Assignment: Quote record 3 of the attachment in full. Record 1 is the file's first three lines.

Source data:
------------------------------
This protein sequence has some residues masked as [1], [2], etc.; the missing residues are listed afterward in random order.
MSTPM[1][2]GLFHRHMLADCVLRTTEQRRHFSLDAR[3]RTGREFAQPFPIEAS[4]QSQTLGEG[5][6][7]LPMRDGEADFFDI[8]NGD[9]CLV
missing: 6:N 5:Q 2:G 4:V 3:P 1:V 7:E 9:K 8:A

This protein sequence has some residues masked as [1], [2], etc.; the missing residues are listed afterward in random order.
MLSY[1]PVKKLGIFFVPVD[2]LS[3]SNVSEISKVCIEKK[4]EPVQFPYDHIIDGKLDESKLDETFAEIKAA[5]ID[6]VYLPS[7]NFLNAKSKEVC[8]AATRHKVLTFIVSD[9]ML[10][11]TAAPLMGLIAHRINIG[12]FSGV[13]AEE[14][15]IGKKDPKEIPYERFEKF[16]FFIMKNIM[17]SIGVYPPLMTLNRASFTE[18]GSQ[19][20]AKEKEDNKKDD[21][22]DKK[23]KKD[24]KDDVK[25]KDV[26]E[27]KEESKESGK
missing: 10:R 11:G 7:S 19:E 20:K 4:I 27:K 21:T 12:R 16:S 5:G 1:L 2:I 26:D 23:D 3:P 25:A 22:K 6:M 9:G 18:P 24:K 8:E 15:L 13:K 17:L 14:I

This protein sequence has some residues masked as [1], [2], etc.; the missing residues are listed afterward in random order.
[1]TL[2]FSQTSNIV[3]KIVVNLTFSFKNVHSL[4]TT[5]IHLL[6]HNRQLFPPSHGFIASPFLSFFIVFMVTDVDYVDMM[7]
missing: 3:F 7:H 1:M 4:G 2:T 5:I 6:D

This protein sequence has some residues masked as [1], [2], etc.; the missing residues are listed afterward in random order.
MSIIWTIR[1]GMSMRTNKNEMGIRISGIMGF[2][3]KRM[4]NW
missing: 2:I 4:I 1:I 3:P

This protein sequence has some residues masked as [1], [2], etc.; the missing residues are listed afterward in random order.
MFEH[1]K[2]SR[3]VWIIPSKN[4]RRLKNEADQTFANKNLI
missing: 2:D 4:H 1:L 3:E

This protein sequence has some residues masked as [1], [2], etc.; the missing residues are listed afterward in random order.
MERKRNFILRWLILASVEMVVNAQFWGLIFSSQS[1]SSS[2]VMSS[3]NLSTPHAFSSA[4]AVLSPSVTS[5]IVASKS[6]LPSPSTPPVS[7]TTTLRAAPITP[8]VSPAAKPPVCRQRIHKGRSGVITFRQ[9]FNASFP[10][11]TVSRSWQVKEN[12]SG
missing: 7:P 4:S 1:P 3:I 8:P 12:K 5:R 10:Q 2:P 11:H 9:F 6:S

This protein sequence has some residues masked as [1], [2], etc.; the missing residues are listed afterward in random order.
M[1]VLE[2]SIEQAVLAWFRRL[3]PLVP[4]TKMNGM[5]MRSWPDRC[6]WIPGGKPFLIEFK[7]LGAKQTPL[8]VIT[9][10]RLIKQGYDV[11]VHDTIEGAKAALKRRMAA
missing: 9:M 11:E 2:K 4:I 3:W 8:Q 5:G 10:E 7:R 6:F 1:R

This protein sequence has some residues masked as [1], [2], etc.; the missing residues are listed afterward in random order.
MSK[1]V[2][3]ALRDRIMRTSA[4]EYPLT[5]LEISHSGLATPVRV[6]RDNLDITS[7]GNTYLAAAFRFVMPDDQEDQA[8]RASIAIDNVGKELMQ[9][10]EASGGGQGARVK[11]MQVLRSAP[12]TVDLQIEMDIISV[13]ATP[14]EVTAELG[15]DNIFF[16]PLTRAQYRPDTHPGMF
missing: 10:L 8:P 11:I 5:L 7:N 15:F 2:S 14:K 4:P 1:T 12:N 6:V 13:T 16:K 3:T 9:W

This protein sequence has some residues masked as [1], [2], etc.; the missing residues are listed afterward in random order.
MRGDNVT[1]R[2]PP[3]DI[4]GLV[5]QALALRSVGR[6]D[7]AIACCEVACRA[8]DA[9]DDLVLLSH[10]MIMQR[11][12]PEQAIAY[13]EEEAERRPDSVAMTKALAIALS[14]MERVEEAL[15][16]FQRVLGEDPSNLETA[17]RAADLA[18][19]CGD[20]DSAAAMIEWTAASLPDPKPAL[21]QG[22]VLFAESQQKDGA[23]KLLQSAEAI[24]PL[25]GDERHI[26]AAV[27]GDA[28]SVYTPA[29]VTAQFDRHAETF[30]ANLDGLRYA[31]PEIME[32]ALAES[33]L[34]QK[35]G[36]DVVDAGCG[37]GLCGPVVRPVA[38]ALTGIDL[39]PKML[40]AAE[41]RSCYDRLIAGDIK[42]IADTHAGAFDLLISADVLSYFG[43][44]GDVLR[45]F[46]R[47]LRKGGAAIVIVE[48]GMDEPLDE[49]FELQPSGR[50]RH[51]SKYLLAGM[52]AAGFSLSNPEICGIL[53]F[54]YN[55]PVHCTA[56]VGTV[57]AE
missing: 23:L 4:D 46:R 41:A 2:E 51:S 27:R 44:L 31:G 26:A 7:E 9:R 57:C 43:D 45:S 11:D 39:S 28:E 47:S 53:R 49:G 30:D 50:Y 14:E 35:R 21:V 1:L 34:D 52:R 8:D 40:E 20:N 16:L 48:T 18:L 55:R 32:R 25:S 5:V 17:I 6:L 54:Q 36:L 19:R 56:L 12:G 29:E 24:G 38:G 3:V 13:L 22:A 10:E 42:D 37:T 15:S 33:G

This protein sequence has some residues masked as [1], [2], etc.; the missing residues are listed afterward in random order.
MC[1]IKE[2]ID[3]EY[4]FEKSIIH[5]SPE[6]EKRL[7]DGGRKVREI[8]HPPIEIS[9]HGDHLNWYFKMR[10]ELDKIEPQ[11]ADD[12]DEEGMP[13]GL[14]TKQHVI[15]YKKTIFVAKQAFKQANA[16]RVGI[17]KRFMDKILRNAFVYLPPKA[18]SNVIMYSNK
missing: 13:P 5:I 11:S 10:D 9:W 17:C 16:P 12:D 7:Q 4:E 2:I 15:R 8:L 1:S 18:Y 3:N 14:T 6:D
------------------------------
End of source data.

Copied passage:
This protein sequence has some residues masked as [1], [2], etc.; the missing residues are listed afterward in random order.
[1]TL[2]FSQTSNIV[3]KIVVNLTFSFKNVHSL[4]TT[5]IHLL[6]HNRQLFPPSHGFIASPFLSFFIVFMVTDVDYVDMM[7]
missing: 3:F 7:H 1:M 4:G 2:T 5:I 6:D